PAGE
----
As the simplicity of summertime bows to bus schedules, long days and short nights, it still makes me wistful after all these years. In the final week before school was set to begin, two of my nephews and their families joined us for a fun evening. With all joyful play and no watching of the clock, it was a good time for us all.
Oliver, now 5, had a big summer, learning to ride a bike without training wheels and swimming without a life jacket. It makes me so happy knowing he learned to swim here at our place, and it is already clear it is going to be a lifelong love for him, just as it has been for me.
When I asked Oliver about starting kindergarten, he said, “Yeah, I gotta go. When I go to school, I know I gotta do school stuff. When I get home, that’s when I do my farmin’ and help my Dad.”
When I told Oliver it’s a good thing Johnny, 3, and 1-year-old Autumn can help both mom and dad when he is at school, this little man practically rolled his blue eyes, indicating I am totally in the dark on reality. He looked quite serious as he said to me, “Oh, you just can’t believe all the stuff they don’t know about farmin’ yet.”
I remember childhood summer days of helping with farm work, in endless sunlight, labor tempered with play. I can say that while I never disliked school, there was no doubt that summer was the best season of them all.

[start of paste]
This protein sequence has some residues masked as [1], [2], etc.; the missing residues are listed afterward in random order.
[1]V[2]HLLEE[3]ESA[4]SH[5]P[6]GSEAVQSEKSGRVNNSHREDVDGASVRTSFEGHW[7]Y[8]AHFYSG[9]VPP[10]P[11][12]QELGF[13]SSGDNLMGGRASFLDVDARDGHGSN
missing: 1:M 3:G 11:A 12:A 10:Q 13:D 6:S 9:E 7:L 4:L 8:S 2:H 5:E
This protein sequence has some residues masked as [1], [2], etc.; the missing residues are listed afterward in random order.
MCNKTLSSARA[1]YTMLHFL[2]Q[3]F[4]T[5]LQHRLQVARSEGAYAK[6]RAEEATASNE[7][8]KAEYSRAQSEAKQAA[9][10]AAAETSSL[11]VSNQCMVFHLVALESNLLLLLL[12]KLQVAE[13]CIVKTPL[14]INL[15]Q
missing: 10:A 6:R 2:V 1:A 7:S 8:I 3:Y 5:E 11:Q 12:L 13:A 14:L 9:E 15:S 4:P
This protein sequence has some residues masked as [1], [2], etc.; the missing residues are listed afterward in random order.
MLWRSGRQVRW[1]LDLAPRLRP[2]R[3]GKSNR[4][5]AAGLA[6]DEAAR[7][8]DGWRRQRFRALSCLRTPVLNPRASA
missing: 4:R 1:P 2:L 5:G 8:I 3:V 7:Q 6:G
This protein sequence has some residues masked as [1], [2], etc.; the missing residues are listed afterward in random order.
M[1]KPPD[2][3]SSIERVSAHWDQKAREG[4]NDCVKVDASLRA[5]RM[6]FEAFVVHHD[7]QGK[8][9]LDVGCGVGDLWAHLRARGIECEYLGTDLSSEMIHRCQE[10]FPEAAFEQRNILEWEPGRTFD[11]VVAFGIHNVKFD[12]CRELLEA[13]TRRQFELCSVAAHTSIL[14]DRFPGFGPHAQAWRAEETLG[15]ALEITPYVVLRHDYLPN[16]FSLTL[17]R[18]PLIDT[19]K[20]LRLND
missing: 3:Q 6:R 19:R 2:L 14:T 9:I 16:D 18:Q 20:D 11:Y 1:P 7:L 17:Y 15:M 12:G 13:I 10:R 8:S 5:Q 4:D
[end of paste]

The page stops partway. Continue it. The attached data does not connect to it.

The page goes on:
Best summers ever
In retrospect, I think we learned as much on those summer breaks as we did during an entire year of school. Hot dogs and marshmallows toasted over a fire after swimming to sheer exhaustion remains better than a high-dollar dining experience.
I recall the best summer ever: learning the thrill of doing a flip off the diving board, that utter thrill of being suspended in mid-air before plunging in to the always cold farm pond; under-water somersaulting as many times as one held breath could allow; mastering a dolphin dive after many belly flops; pedaling a bike so fast before reaching the big hill that it felt like taking flight.
While other kids told of facts learned on trips to exotic places over their summer break, my highlight of what I’d learned one summer was that baling straw was pretty great compared to baling hay.
What I’m learning as I grow older is that I was busy experiencing great things during those long summer days. I just didn’t know it. It didn’t involve travel itineraries or a packed suitcase or a travel guide. Instead, it was filled with the joy of putting on a swimsuit first thing in the morning, layered with cruddy hand-me-down clothes for working in the milking parlor and on the hay wagons.
Between loads of hay or straw, we ran like wild horses toward the pond, our clothes thrown on a pile. The minute we heard the tractor returning with a new wagon to unload, whining was never going to get us out of it. The quicker we got to it, the sooner we could jump back in and swim.
At the end of every day, I wrote of our adventures in my diary. My big sister learned to shoot groundhogs that summer, a dead sure-shot. Another sister began planning her own business in all sorts of small-scale projects, the first step toward success she now enjoys.
We worked hard, but in between the jobs we roamed free on hundreds of acres of isolated and tranquil farm ground. We were busy becoming who we were meant to be, all under the big blue sky of summer.
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